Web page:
This is going to sound pretty arrogant. I don't mean to be confrontational, but some plain speaking is warranted here, so here goes:
The article describes what happens if you have not learned poncho techniques and if you have not discovered the advantages of the cape - and I'm not talking about the Gatewood cape, though it seems to be a fine piece of gear. I mean a simple rectangle 8x5 that forms the "hood" on a long hem. First, the differences between the poncho and the cape that eliminate or reduce some of the disadvantages of the poncho.
poncho, leaky hood - cape, no hood to leak
poncho, distorted structure due to hood or collar hole - cape, no hole, no distortion.
poncho, flaps in wind, may not cover arms - cape, cone shape reduces flapping and maintains coverage in wind, arms have more coverage. Both poncho and cape should be used with thumb or finger loops to keep the arms covered - especially when using poles.
poncho, hides the feet - cape, hides them a good bit less
The disadvantages of both capes and tarps are largely a matter of not outfitting them correctly or not using them properly. For example:
Flapping and poor foot visibility? Both problems are largely addressed with a waist strap.
Arms get wet? Add thumb loops to the hems to keep the fabric over the arms.
Having to attach and remove guy lines? Pockets that are also reinforcements can hold the lines and provide a little weight on the corners to reduce flapping. They keep the lines instantly available. The rubber band trick mentioned in the article is an invitation to low comedy whenever you go past blueberry bushes, gorse or any other brush.
Small size compared to most tarps means less weather resistance? Not if you use a half-pyramid or leanto setup. The half pyramid will handle serious wind and is roomy, and the leanto is not too shabby. You can't get decent coverage with a cape or poncho in an A-frame unless it is over a hammock, so why try?
Leg coverage? Why diss a poncho or cape for poor leg coverage? Does a rain jacket keep legs dry? So wear rain pants or chaps with the poncho.
Poorer upper body ventillation than highly breathable rain jackets? Granted. But while that highly breathable jacket is breathing, water is pooling under the straps, back and hip belt, stopping ventillation and producing enough hydrolic head to leak into the jacket. And all that padding is getting wet and water is being forced through the back of the pack, increasing your weight as well as the "yuck" factor in days to come. With a poncho/cape, full coverage of the pack and torso means you will stay drier in *some* and perhaps *more* conditions than you can with a conventional W/B jacket. Your pack will certainly stay drier than it ever will with a pack cover. When rain is constant over days, I stay drier with a poncho/cape - and converted on the AT in '03 when the rain kept coming. When rain is of short duration, under an hour, I also stay drier. A jacket is definitely superior when the rain is intermittent and I'm going past dripping brush. Then, I rely on a very lightweight, W/B jacket that would not work as my only rain gear. Which leads to another matter:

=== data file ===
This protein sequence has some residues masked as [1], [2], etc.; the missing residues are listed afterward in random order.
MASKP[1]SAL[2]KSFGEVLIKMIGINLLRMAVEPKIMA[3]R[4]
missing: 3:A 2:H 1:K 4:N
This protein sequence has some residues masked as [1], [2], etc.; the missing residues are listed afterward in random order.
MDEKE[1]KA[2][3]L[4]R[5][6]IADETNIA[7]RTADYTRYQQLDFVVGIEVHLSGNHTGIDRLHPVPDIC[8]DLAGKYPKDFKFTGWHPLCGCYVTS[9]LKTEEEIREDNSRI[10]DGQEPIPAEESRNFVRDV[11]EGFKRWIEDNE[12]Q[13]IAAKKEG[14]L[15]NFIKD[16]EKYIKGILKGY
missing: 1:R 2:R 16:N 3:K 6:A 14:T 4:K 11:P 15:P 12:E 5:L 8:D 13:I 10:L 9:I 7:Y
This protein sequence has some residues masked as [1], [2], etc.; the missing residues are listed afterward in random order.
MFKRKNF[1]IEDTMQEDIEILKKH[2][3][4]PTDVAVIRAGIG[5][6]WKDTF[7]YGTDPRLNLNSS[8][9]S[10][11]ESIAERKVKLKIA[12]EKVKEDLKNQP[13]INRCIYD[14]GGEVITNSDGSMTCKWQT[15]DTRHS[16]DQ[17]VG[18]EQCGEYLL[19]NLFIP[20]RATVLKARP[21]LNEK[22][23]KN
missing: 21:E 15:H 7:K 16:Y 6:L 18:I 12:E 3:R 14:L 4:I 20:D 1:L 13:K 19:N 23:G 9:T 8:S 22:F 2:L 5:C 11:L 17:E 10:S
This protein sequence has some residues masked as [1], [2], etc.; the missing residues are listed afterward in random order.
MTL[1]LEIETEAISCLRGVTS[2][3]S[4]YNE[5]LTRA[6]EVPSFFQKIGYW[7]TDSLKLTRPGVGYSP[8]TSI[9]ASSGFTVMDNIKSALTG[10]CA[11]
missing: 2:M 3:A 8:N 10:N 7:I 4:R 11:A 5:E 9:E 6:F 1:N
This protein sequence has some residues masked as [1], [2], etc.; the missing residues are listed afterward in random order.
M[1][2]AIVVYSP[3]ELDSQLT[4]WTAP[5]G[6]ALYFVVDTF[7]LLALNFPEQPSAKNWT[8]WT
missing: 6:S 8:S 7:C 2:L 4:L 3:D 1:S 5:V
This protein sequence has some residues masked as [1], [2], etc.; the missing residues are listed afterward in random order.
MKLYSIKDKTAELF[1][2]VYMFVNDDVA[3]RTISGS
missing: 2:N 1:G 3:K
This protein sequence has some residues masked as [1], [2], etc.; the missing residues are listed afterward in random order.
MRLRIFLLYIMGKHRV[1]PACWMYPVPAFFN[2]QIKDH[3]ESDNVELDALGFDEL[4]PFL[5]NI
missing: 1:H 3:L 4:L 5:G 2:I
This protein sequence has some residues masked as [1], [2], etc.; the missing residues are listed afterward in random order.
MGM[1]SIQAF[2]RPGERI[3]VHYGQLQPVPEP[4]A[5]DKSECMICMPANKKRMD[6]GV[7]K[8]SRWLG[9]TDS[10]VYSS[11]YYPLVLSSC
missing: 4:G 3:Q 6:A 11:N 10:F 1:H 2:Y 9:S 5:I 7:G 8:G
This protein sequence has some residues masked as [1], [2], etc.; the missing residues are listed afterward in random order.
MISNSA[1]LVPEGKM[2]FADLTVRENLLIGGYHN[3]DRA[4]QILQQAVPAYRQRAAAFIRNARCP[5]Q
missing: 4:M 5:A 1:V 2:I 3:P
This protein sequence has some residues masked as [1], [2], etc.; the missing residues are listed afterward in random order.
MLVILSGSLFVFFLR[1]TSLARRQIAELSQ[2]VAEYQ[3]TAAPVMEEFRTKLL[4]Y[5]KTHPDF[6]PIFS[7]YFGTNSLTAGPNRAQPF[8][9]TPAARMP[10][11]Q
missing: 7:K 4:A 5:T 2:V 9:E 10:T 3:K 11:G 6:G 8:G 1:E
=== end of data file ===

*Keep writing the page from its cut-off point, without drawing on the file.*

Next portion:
An SUL, W/B jacket such as Sportshell (3 oz) can keep you reasonably dry while setting up or running errands around camp. It will serve as a wind shirt - which you need anyway and will fend off drips from wet brush along the trail. For heavy duty (long trails), I use a Durafab jacket (7 oz) for the same purpose.
A poncho/cape will not eliminate the need for chaps or rain pants. It will not substitute for a wind shirt. There is no weight saving to be had there. The poncho/cape will substitute for a heavier (than the windshirt) and more expensive W/B rain jacket and it will do a better job of keeping you and your plunder dry. As a tarp, it has limitations, but used properly, it will keep you at least as dry as a larger, shaped conventional catenary tarp in an A-frams set up.